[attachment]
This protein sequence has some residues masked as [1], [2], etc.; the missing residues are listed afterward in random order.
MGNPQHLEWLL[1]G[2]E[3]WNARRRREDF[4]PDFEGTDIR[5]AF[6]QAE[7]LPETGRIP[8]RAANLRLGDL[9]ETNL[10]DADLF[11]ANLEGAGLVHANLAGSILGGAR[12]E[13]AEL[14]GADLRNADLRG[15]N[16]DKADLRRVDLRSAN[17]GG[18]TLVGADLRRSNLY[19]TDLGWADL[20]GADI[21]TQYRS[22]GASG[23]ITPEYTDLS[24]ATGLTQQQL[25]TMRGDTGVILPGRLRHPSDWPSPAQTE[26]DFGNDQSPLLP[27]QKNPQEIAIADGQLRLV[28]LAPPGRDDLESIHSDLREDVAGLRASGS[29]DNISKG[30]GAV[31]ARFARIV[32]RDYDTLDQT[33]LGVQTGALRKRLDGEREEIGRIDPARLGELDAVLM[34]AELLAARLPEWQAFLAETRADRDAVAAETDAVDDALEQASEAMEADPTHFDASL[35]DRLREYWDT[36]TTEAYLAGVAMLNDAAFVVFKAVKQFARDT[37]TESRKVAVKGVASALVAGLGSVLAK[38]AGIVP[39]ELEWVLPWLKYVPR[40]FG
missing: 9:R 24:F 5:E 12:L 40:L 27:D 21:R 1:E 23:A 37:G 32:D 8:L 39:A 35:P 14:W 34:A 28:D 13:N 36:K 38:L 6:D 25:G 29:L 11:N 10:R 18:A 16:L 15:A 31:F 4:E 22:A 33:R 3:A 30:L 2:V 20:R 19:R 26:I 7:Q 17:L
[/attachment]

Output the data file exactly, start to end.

This protein sequence has some residues masked as [1], [2], etc.; the missing residues are listed afterward in random order.
MGNPQHLEWLL[1]G[2]E[3]WNARRRREDF[4]PDFEGTDIR[5]AF[6]QAE[7]LPETGRIP[8]RAANLRLGDL[9]ETNL[10]DADLF[11]ANLEGAGLVHANLAGSILGGAR[12]E[13]AEL[14]GADLRNADLRG[15]N[16]DKADLRRVDLRSAN[17]GG[18]TLVGADLRRSNLY[19]TDLGWADL[20]GADI[21]TQYRS[22]GASG[23]ITPEYTDLS[24]ATGLTQQQL[25]TMRGDTGVILPGRLRHPSDWPSPAQTE[26]DFGNDQSPLLP[27]QKNPQEIAIADGQLRLV[28]LAPPGRDDLESIHSDLREDVAGLRASGS[29]DNISKG[30]GAV[31]ARFARIV[32]RDYDTLDQT[33]LGVQTGALRKRLDGEREEIGRIDPARLGELDAVLM[34]AELLAARLPEWQAFLAETRADRDAVAAETDAVDDALEQASEAMEADPTHFDASL[35]DRLREYWDT[36]TTEAYLAGVAMLNDAAFVVFKAVKQFARDT[37]TESRKVAVKGVASALVAGLGSVLAK[38]AGIVP[39]ELEWVLPWLKYVPR[40]FG
missing: 9:R 24:F 5:E 12:L 40:L 27:D 21:R 1:E 23:A 37:G 32:D 8:L 39:A 35:P 14:W 34:A 28:D 13:N 36:K 38:L 6:D 25:G 29:L 11:N 10:R 18:A 16:L 15:A 31:F 4:E 22:A 33:R 3:A 30:L 2:V 20:R 19:R 26:I 7:Q 17:L